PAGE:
Ad networks play the role of facilitating and amalgamating publisher ad inventory for convenient purchase. It is supposed to help both publishers and advertisers.
On the other hand, ad exchanges automate the process of buying and selling on an impression-by-impression basis through real-time bidding (RTB).
The main difference between Ad Networks and Ad Exchanges is that the last one doesn’t involve human interactions.
There are different kinds of offering and acquiring inventory in the programmatic ecosystem, and each of the ways has its benefits and flows. Generally, they can be divided into 2 types: real-time bidding (RTB) and programmatic direct.
RTB includes an auction for the inventory and can be subcategorized into open auction and private exchange. Meanwhile, Programmatic direct offers a fixed price and 1:1 relationship between a publisher and a marketer. Let’s take a closer look at each way of the programmatic deal.
Open auction has open access for everyone. That means that any marketer on the exchange, SSP, or ad network side can participate in the bid on any available inventory.
Although the publisher sets the floor price for an advertisement, marketers’ demand still determines the final price. In the end, the highest bid wins. Open auctions are considered the most convenient and cost-effective way of purchasing media and have the highest reach to the audience.
However, the inventory is not guaranteed, which means there can be certain risks.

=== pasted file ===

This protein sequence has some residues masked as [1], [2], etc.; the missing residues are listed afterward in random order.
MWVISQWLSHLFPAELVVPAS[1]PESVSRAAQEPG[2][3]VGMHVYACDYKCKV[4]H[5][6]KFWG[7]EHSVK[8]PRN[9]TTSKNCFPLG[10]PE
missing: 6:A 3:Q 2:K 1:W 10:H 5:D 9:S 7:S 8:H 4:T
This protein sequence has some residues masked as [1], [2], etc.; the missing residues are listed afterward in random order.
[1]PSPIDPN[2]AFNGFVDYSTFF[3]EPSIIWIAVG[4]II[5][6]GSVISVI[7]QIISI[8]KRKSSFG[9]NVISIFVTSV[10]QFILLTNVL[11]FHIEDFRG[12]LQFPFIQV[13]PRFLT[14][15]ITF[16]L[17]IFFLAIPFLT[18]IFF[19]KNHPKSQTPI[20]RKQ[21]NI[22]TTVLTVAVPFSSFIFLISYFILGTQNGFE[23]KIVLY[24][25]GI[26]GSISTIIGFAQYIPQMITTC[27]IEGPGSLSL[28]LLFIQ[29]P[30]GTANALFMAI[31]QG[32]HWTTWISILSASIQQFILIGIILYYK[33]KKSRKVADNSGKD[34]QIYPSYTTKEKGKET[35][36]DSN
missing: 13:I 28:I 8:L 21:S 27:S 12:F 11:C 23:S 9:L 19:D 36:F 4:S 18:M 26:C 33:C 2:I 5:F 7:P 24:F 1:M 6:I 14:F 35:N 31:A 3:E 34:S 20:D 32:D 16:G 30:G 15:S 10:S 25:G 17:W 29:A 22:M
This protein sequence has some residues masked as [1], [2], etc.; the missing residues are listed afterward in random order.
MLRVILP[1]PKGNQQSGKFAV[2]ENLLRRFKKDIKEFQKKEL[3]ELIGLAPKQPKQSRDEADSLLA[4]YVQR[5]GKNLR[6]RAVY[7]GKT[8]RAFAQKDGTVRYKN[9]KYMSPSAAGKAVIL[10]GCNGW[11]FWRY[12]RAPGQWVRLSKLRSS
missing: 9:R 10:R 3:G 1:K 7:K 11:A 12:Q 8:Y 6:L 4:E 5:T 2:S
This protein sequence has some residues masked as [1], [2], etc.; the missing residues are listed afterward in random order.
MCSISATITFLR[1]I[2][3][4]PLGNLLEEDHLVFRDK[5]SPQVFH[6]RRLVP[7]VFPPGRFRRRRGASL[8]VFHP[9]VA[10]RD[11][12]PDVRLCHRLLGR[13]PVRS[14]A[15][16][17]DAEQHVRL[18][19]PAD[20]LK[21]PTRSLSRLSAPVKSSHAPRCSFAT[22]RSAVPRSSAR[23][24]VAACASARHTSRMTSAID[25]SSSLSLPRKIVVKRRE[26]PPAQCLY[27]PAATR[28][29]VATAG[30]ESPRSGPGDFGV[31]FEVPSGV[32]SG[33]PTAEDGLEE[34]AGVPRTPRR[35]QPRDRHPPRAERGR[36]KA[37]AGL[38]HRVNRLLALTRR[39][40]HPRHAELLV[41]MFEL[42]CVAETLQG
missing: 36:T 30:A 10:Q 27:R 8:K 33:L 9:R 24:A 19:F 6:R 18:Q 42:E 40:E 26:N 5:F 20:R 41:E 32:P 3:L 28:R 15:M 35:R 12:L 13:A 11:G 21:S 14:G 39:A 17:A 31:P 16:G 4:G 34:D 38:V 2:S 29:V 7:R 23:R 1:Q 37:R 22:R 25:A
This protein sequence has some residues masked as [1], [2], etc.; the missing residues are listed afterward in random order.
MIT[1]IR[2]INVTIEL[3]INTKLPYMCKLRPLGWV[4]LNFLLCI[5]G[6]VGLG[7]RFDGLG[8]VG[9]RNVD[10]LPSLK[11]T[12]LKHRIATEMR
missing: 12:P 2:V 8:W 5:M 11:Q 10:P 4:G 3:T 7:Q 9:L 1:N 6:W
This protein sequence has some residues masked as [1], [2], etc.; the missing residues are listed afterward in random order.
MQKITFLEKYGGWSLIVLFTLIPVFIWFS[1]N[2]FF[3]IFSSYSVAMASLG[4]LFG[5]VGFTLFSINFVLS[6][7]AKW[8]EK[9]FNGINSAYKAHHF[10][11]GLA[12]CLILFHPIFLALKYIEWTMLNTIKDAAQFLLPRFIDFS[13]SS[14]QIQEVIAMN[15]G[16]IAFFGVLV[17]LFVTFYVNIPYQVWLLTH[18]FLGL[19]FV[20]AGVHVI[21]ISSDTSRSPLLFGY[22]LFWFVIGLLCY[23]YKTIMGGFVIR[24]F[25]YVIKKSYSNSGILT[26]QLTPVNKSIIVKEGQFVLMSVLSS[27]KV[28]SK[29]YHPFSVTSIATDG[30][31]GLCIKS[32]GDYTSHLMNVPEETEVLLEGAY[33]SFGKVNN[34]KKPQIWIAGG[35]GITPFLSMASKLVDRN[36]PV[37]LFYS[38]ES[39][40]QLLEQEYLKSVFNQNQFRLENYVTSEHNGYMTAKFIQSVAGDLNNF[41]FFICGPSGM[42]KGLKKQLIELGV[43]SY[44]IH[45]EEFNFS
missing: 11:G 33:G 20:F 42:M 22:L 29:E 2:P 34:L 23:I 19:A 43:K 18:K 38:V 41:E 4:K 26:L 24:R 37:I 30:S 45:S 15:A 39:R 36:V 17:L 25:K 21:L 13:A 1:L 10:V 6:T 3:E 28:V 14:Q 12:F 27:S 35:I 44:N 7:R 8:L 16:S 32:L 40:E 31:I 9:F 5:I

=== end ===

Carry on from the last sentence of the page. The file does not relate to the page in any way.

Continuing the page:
Another risk is blind bidding. Publishers are not always acknowledged who was bidding the inventory. At the same time, the marketers can also not be aware of what kind of inventory they obtain. This has some risks for brand safety.
Unlike an open auction, the marketers can participate in the private exchange exclusively with an invitation from the publishers. The marketers receive a time-sensitive deal ID. The publishers set up the floor price, and the highest marketer bid wins. The benefit of a private exchange over an open auction is transparency. Both sides are aware of what kind of inventory they get. Moreover, marketers have access to brand alignment, contextual placements, and better UX delivery.
Same as in open auctions, private exchange inventory is not guaranteed.
Preferred deals are private, where publishers offer premium inventory to the marketer. The necessary condition is a pre-negotiated fixed eCPM price. As a rule, marketers pay to get the“first bids” on premium ad space. When an ad request is received, there is an option for the marketer to bid at the pre-negotiated fixed eCPM price in real-time before the inventory is sent to open auction. One of the main benefits of the preferred deals is the predictability of the revenue stream. Marketers have an opportunity to look at premium inventory without price fluctuations. At the same time, marketers are able to choose high targeted placements. Meanwhile, the publishers can sell the premium inventory at a more competitive price.